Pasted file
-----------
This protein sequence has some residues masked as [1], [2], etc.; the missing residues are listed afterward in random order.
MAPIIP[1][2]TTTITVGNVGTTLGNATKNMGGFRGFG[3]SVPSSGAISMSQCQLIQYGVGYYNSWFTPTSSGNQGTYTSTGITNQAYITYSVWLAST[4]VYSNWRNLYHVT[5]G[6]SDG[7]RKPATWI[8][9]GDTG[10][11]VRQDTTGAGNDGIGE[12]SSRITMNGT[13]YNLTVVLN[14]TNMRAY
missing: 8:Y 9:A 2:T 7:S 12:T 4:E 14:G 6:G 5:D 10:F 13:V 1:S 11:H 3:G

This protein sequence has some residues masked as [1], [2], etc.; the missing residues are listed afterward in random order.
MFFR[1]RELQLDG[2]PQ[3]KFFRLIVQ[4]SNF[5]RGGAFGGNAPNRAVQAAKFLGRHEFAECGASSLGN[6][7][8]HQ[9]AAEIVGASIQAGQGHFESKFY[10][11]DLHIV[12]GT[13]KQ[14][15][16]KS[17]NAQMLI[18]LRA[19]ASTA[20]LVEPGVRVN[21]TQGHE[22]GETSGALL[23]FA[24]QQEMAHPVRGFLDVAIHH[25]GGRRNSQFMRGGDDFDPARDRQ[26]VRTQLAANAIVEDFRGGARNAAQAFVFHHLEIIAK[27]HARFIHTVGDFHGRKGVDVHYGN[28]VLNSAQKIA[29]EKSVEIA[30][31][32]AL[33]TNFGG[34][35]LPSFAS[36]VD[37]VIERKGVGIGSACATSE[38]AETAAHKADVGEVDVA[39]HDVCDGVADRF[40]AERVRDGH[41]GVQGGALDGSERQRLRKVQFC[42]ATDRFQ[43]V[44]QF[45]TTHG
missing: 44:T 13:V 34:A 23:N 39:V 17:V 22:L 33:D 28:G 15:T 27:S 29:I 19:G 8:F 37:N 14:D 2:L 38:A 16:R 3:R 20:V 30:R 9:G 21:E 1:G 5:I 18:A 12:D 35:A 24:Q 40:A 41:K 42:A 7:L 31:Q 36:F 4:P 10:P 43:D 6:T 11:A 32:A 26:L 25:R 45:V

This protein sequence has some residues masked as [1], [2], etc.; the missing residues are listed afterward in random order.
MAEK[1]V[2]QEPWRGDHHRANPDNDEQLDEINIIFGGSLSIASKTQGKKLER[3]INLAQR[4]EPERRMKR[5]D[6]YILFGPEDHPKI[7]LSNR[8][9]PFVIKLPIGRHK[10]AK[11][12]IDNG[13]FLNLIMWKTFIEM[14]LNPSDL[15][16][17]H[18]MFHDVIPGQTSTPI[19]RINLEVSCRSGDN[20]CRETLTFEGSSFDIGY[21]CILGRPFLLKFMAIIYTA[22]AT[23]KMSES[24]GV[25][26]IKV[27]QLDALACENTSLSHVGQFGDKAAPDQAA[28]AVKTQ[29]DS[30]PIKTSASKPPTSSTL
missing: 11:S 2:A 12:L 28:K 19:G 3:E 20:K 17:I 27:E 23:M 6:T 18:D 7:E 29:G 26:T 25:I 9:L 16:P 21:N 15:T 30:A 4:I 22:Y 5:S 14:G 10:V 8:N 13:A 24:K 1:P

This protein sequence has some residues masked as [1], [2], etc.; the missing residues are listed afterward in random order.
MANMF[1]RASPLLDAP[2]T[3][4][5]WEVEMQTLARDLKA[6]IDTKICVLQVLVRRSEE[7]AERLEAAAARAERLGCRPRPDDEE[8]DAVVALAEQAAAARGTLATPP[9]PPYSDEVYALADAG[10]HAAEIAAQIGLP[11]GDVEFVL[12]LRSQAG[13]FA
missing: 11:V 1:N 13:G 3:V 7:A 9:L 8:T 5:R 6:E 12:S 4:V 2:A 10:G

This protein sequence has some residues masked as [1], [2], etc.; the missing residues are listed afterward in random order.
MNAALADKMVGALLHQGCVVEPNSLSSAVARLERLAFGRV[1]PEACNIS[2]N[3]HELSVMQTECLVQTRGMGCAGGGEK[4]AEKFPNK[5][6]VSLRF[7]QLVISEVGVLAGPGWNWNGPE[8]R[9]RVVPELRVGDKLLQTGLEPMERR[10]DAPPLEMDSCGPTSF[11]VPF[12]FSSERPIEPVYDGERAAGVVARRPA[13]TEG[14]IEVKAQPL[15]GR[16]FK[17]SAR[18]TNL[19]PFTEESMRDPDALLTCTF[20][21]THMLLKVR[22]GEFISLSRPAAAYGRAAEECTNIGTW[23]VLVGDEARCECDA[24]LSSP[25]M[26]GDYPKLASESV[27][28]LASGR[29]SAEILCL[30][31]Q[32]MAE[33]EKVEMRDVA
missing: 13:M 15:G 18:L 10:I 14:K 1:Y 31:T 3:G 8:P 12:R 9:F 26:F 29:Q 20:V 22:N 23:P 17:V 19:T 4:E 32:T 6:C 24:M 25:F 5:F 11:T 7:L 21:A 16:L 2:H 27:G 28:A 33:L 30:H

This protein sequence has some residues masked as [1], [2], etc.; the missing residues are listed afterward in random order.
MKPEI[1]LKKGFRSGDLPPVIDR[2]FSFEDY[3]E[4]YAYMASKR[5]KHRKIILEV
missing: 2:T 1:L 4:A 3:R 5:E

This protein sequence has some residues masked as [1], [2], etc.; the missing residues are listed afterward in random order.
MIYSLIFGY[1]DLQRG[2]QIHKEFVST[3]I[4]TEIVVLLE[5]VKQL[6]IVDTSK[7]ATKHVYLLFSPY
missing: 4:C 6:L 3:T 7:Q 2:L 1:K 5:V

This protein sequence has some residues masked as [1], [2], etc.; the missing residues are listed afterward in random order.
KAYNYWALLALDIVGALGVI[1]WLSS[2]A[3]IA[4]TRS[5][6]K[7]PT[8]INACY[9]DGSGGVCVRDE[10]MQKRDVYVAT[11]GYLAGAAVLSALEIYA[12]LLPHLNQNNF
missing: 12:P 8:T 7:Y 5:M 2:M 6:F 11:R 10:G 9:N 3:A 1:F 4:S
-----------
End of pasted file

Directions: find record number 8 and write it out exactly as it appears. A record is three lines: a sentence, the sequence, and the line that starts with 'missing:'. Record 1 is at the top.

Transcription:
This protein sequence has some residues masked as [1], [2], etc.; the missing residues are listed afterward in random order.
KAYNYWALLALDIVGALGVI[1]WLSS[2]A[3]IA[4]TRS[5][6]K[7]PT[8]INACY[9]DGSGGVCVRDE[10]MQKRDVYVAT[11]GYLAGAAVLSALEIYA[12]LLPHLNQNNF
missing: 12:P 8:T 7:Y 5:M 2:M 6:F 11:R 10:G 9:N 3:A 1:F 4:S